Wednesday, May 22, 2024

Zola- random conversation with an ex-convict

I wake up on yet another Wednesday morning and jump right into my daily midweek morning routine which includes my favourite exercising ritual; a yawn, a stretch, and a walk to the bathroom. Soon I’m on my daily route to the newsroom which happens to bypass Old Naledi Township.

For some reason I choose to drive through the township hoping to challenge the notorious perception that has come to define Old Naledi. To most outsiders, petty crime and shanty dwellings are the first things that spring to mind at the mention of Old Naledi. 

Zola (as some choose to call it) with a population of just over 19,000 as of 2011, is one of the most densely populated locations in the city. Being the oldest township and lying on the peripheral south side of the city, the township has until recently been devoid of a proper street grid and sanitation network among others.

The signs of the 2010,  P150 million, Old Naledi Infrastructure Upgrading Project facelift are hard to miss; tarred roads that branch into all directions of the township, street lights, and manholes on every corner. It was one of the largest infrastructure projects ever carried out by the city council. 

Surprisingly for midweek, there are dozens of residents on the streets and inside the fenceless compounds seemingly doing nothing. There is absolutely no sense of urgency. It is 9am and some seem to be already indulging in alcoholic beverage. I pass on my left an almost disserted Gaborone City Council Old Naledi Market and a couple of minutes later (still on my left) what looks like a community recreational park. ‘Another welcome development,’ I think to myself. 

I make my first stop at the main Kgotla where I am greeted by a young man clad in a new set of blue overalls, a pair of white Adidas Grand Prix plimsolls, and a Dickies bucket hat.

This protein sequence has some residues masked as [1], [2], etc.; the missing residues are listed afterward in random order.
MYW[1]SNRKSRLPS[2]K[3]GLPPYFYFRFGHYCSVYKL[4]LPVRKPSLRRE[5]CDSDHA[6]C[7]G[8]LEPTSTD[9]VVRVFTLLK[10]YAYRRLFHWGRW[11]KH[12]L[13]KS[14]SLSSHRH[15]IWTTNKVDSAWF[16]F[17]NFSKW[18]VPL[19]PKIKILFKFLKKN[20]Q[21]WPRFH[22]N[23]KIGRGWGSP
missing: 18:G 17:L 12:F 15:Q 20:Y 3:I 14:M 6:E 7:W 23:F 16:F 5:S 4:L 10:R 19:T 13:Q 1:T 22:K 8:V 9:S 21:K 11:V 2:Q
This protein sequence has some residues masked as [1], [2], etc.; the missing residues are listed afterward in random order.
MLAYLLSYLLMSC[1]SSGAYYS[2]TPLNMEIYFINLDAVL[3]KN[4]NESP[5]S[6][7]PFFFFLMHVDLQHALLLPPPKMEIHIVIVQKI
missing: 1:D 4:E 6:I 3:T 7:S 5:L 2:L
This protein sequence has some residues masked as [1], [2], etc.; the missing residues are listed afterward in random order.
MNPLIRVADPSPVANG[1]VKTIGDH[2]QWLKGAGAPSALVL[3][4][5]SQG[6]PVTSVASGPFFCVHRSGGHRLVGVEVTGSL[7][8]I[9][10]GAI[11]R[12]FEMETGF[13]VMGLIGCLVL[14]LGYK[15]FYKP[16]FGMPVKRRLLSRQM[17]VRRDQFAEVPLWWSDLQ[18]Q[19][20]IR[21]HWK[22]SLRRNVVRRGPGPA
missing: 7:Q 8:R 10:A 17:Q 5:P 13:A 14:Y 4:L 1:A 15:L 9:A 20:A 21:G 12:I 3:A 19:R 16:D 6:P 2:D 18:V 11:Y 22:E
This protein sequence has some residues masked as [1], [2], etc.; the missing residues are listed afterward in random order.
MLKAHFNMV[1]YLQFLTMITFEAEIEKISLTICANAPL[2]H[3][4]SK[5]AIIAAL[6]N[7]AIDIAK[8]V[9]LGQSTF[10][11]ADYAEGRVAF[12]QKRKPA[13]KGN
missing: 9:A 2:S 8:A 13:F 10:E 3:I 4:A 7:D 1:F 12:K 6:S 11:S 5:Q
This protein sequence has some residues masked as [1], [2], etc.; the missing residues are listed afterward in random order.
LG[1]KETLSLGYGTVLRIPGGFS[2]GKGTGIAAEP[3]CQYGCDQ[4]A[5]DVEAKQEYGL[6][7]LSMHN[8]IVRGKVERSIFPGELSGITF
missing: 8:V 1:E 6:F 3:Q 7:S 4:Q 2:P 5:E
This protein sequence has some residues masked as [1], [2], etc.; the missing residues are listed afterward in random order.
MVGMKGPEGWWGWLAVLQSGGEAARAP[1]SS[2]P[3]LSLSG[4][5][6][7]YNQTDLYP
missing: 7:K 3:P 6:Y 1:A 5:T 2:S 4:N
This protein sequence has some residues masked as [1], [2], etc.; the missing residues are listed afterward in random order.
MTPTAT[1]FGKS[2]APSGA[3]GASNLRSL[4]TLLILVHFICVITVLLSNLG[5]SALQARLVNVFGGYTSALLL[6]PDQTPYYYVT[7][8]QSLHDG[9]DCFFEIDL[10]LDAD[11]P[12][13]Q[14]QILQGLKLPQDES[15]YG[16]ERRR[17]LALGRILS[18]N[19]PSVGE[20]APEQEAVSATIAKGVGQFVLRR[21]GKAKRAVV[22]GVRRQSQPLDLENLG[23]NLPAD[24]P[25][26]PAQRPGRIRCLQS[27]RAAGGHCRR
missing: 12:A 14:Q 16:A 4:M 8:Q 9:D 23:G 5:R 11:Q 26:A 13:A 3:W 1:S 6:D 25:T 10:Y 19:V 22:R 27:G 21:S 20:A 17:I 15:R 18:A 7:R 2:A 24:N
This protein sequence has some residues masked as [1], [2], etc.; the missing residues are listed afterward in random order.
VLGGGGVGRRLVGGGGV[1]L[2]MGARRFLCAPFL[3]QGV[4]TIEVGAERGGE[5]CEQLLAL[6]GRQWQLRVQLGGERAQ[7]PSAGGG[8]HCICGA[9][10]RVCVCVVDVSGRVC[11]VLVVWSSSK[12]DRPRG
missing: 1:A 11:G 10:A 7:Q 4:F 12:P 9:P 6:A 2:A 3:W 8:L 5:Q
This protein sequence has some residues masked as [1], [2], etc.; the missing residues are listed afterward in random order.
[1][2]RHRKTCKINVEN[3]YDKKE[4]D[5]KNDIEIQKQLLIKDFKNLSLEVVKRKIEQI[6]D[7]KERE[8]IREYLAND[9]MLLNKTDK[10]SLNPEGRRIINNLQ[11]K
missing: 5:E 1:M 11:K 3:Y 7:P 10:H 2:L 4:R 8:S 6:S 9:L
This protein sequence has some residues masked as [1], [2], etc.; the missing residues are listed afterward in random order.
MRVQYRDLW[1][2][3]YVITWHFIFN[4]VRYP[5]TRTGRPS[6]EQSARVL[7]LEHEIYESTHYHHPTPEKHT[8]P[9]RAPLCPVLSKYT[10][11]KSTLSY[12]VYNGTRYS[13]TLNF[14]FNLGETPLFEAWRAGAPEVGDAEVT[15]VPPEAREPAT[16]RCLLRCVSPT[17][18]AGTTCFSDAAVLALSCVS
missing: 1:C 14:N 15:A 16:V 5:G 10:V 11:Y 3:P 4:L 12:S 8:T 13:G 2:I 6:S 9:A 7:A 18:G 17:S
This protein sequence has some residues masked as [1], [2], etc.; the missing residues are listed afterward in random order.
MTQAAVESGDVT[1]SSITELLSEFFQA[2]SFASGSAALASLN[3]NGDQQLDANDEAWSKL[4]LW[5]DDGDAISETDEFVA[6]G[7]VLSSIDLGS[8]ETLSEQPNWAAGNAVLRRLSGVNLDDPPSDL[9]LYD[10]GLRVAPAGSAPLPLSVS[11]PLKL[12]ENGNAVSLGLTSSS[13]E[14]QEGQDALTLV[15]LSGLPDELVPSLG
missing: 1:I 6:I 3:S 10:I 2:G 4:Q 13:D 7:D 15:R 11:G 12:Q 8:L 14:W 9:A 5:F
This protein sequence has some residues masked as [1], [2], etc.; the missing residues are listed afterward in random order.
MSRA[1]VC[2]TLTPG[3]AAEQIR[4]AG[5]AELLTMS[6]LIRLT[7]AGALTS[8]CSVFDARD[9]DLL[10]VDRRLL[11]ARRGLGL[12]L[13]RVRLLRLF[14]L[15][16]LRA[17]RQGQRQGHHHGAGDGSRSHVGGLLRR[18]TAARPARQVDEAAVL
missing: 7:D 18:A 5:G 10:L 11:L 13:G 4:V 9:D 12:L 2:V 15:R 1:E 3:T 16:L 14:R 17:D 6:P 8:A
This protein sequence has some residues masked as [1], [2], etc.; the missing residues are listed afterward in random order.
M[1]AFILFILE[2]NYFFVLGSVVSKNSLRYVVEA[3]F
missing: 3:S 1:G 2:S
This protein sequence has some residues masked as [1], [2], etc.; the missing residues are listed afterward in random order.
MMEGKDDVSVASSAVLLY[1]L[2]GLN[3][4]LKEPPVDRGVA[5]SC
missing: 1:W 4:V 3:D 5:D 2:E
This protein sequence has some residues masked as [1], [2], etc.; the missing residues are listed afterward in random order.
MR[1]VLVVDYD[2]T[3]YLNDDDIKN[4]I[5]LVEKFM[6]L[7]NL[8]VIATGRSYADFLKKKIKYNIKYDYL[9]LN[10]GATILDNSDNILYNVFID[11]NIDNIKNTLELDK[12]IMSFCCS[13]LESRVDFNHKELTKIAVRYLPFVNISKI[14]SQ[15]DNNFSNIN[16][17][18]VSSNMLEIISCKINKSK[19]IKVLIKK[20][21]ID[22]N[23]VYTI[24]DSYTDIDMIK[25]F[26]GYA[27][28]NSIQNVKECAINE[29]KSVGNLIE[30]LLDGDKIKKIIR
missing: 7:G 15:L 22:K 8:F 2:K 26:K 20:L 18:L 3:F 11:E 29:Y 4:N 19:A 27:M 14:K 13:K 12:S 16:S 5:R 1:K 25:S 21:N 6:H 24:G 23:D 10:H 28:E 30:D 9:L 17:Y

He chews on a match stick as he directs me towards the administration block. My efforts to meet with the chief prove futile as he is said to be still presiding over a dispute. As I make my way out of the court clerk’s office I run into the young man again and we strike what turns out to be a very interesting conversation.

I would soon learn from him that he is serving extramural (community service) to finish off a lengthy jail term. Meshack Thuo* (32) says he is finishing off his five year prison sentence at the Old Naledi kgotla where he helps around with various chores that include cleaning the yard.

“I was sentenced to five years, nine months back in 2009 and was released from prison in March last year (2015) to serve the remaining 11 months helping out here,” he says. And the name of the crime; you guessed it-Robbery. It is one of the most common forms of crime Old Naledi is notorious for. Even motorists commuting along the two main roads that bypass the township have been victims of smash and grab at traffic lights. A motorist was reported to have been fatally stabbed while stopping at one of the traffic lights in recent years. They also visit nearby shopping malls to carry out their crimes on unsuspecting victims.

“We used to attack motorists in parking lots,” Thuo explains. “One of us would go to the driver’s side as a decoy to distract them with a conversation. The rest would snatch their valuables from the passenger seat and run off.” His biggest heist got him P25, 000 which he spent on booze, girls, and fancy clothes.  

Thuo explains the crime that got him the sentence he is currently serving. He and friends had been drinking at one of the many shebeens around the township when they spotted the would-be victim whipping out his fat wallet to buy some drinks for him and a lady friend. They waited for the perfect moment. After some time the victim and his lady friend decided it was time to call it a night.